By Emeka Omeihe

A teacher, Yusuf Jimoh (not real names) was overheard in a discussion with some of his colleagues lamenting he has never in his life, witnessed the kind of things that happened during the ENDSARS protests. Asked whether that was the first time he was seeing organized protests in such a large scale, he said no.

Hear him: “I was privy to the prolonged June 12 nationwide protests in 1993 and the 2014 one following fuel price increase by the regime of President Jonathan. I am also aware that the #ENDSARS campaign started sometime around 2017 but could not gather momentum”.

For him, the last protests against the dreaded police unit came out with striking features creating impressions that will live with him for the rest of his life. Even as he regretted the deaths of both police officers and civilians, he could not imagine hoodlums or whatever name they are called could one day, take up arms and unleash mayhem of the magnitude inflicted on police formations across the country and loot COVID-19 palliatives in the manner witnessed.

That such deadly attacks could be launched against the police establishment resulting to deaths, serious injuries, burning and looting of their arms and ammunitions, were things really beyond his conjecture. He never imagined the reality of a foreboding situation where the police would suddenly become a common enemy to be subjected to selective onslaught. That was the uncanny predicament Jimoh found himself. And we saw how policemen disappeared from public view for a couple of weeks for fear of being attacked by the so-called hoodlums.

Jimoh is not alone in this entanglement. I am sure those of us living today have never come across an occasion where hoodlums took up arms unleashing collateral damage on police formations across the country in such a coordinated manner as witnessed during the last protests. It is also a remote possibility that we have had an instance where police officers were so intimidated by the volume and spontaneity of such attacks that they scurried for safety with their overall morale standing at an all time low. What is even more surprising is how the said hoodlums were able to spread across the country with a good measure of success in their devious agenda suggesting they have a ‘standing army’ under their command and control. The level of moral damage the attacks inflicted on the police establishment is evident from efforts by its leadership to persuade officers and men to return to their duty posts or face disciplinary measures.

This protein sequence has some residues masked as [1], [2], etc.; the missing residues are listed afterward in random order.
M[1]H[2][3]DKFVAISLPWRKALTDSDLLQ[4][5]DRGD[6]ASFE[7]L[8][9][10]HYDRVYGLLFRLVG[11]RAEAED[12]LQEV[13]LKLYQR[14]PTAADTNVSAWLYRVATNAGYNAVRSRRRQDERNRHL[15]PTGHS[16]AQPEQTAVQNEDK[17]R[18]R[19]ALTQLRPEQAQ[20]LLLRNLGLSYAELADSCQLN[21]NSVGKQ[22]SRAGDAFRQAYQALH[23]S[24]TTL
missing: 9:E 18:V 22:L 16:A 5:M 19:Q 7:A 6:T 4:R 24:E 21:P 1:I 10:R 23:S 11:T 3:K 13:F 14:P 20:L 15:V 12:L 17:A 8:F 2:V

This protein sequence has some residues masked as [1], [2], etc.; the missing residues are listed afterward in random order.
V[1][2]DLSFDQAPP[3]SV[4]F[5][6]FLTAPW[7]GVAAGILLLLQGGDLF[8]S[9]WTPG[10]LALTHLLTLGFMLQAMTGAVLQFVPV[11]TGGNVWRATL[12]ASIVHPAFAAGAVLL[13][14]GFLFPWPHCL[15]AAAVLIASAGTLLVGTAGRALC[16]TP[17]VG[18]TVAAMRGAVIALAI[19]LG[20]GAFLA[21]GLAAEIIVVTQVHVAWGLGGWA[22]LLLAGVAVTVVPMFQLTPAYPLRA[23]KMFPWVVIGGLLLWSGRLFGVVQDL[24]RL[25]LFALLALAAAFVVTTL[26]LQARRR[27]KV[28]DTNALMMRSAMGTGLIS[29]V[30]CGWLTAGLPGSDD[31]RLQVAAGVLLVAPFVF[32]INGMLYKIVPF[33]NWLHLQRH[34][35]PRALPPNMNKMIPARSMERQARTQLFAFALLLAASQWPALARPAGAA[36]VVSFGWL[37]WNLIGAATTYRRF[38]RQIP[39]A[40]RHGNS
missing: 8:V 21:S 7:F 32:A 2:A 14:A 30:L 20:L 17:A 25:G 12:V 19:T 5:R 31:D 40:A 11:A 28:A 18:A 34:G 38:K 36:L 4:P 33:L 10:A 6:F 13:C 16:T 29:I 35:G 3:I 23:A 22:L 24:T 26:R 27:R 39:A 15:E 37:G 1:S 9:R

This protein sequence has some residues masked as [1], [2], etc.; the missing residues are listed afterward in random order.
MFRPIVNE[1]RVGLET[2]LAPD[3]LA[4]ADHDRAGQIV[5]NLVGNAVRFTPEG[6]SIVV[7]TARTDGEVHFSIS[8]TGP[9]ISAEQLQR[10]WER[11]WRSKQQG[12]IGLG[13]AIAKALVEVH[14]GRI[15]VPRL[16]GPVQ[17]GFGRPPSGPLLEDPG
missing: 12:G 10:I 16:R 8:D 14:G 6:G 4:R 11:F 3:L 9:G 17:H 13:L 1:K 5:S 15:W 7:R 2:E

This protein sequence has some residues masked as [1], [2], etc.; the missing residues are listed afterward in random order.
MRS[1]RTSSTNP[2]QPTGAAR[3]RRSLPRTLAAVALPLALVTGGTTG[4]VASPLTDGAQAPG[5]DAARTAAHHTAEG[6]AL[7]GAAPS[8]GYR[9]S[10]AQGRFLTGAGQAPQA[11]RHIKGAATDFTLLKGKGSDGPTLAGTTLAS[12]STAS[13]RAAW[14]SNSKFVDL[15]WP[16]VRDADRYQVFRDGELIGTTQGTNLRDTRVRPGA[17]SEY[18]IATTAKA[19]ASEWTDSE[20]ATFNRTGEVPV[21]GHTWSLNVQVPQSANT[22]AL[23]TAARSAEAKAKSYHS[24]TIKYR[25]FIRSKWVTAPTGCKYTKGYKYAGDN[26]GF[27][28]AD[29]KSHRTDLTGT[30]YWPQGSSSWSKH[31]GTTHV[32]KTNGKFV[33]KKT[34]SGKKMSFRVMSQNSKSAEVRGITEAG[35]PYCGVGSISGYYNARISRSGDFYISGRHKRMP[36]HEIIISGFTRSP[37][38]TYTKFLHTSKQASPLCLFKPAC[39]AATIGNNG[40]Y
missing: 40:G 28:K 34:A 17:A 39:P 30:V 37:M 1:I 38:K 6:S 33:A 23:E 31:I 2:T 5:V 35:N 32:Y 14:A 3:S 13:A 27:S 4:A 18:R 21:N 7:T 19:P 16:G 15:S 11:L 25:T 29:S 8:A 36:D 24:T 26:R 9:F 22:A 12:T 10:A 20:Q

The Nigerian Police may not have given a thought to the reality that a day could come when some members of the public would turn against them either in sustained peaceful nationwide protests against their excesses or by way of violent attacks as evident from the onslaughts of the hoodlums. But all this came to pass.

So, Jimoh was speaking the minds of many when he said the outcome of the ENDSARS protests will for a long time, linger in his memory. Its memory will not only linger for a long time but also serve as a veritable source of research for students of politics, history, military and strategic studies. It is not just a mere happenstance. It touches on the real foundation of governance- the location of ultimate power between the leaders and those they govern. We shall return to this.

By the accounts of the Inspector-General of Police, Mohammed Adamu, a total of 22 policemen were gruesomely murdered with 26 others injured by the protesters while 205 critical national security assets, corporate facilities and private property were attacked,      burnt or vandalized.

Adamu further disclosed that 10 firearms including eight AK-47 rifles were carted away during the attacks on police stations even as 1,596 suspects were arrested in connection with the violence and widespread looting across the country.